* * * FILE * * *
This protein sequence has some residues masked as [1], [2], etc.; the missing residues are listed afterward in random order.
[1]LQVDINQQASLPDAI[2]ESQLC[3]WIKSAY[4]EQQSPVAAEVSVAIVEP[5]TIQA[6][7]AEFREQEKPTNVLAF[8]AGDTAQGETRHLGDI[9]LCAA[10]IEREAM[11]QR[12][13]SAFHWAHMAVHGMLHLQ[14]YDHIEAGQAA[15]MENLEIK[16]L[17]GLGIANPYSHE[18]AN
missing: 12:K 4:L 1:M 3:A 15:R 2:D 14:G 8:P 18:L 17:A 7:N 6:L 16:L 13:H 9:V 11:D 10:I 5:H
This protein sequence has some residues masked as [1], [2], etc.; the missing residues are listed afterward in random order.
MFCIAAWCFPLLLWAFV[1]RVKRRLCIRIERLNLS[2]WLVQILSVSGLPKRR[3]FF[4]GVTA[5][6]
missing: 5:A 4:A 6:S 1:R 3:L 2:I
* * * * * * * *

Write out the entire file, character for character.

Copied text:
This protein sequence has some residues masked as [1], [2], etc.; the missing residues are listed afterward in random order.
[1]LQVDINQQASLPDAI[2]ESQLC[3]WIKSAY[4]EQQSPVAAEVSVAIVEP[5]TIQA[6][7]AEFREQEKPTNVLAF[8]AGDTAQGETRHLGDI[9]LCAA[10]IEREAM[11]QR[12][13]SAFHWAHMAVHGMLHLQ[14]YDHIEAGQAA[15]MENLEIK[16]L[17]GLGIANPYSHE[18]AN
missing: 12:K 4:L 1:M 3:A 15:R 2:D 14:G 8:P 18:L 17:A 7:N 6:L 16:L 13:H 9:V 11:D 10:I 5:H
This protein sequence has some residues masked as [1], [2], etc.; the missing residues are listed afterward in random order.
MFCIAAWCFPLLLWAFV[1]RVKRRLCIRIERLNLS[2]WLVQILSVSGLPKRR[3]FF[4]GVTA[5][6]
missing: 5:A 4:A 6:S 1:R 3:L 2:I